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US Navy Accident Report List by Aircraft Type
July 1941 thru June 1952

For help on using this database see the notes at the bottom of this page

Special thanks to Terence Geary for volunteering to index these and for generously donating his list detailing the history of every single PB4Y!

Note: Some of these are very LARGE files and may take a while to open!

Accident Report Index

 F4U Vought Corsair
 FG Goodyear Corsair
 F3A Brewster Corsair


Piper Grasshopper


Howard DGA-15


Vought Corsair (the first Vought Corsair)


Cessna Bird Dog


NAF Kingfisher


Vought Kingfisher


Stinson Sentinel


Martin Mercator


Consolidated Privateer (Aug 1951 to June 1952 only)


Consolidated Coronado


Lockheed Ventura & Harpoon

Complete Airframe History Index


Consolidated Liberator/Privateer

AAIR is looking for volunteers to assist with the databases. While our databases contain tens of thousands of records, they are far from complete! We need volunteers to assist by going through the microfilm and entering the information into a spreadsheet. To assist, one must have Excel and a microfilm or fiche viewer which can be picked up on eBay for about $25.

Database Fields:

1) Date – Date is in YYMMDD (year-month-day) format.  441021 is 1944 October 21st.
2) Aircraft Type
3) BuNo Number – Bureau of Aeronautics Number
4) Sqdn – Squadron to which the aircraft was assigned
5) Wing – Wing to which the aircraft was assigned
6) Home Base – Air Base to which the aircraft was assigned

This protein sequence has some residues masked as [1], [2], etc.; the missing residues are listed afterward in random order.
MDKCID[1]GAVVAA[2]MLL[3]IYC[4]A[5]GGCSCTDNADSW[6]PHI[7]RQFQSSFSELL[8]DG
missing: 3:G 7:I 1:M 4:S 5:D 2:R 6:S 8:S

7) Action – Type of accident. See our Action Codes List for what each of these abbreviations mean.
8) D – Damage to aircraft.
A - strike (completely destroyed, or at least damaged to a point to not warrant repair and be dropped from inventory-- in a few rare cases we have found A damaged aircraft to be repaired and placed back in inventory)
B - major overhaul required to repair
C - substantial damage
D - minor damage
E - no damage
F - aircraft not recovered
M - missing
9) Pilot – Name of the pilot charged with the accident.  If you are looking for a crewmember, also try our Names Database.
10) Country – The country in which the accident occurred. See our Country Code List (abbreviations) and use the code to search for all crashes in that country.
11) US State - The US state in which the accident occurred.
12) Location – Be careful using this field, this is the least reliable way to search. If you find the accident, great, but if not, do not give up! Try searching other ways (date, pilot name, home base, etc).  If the crash occurred in between two towns, which one would be listed? It might be neither; the report may list a town farther away, or it may list a different or incorrect place name altogether.

Also see of list of USN acronyms page.

©2007 Aviation Archaeological Investigation and Research. All rights reserved.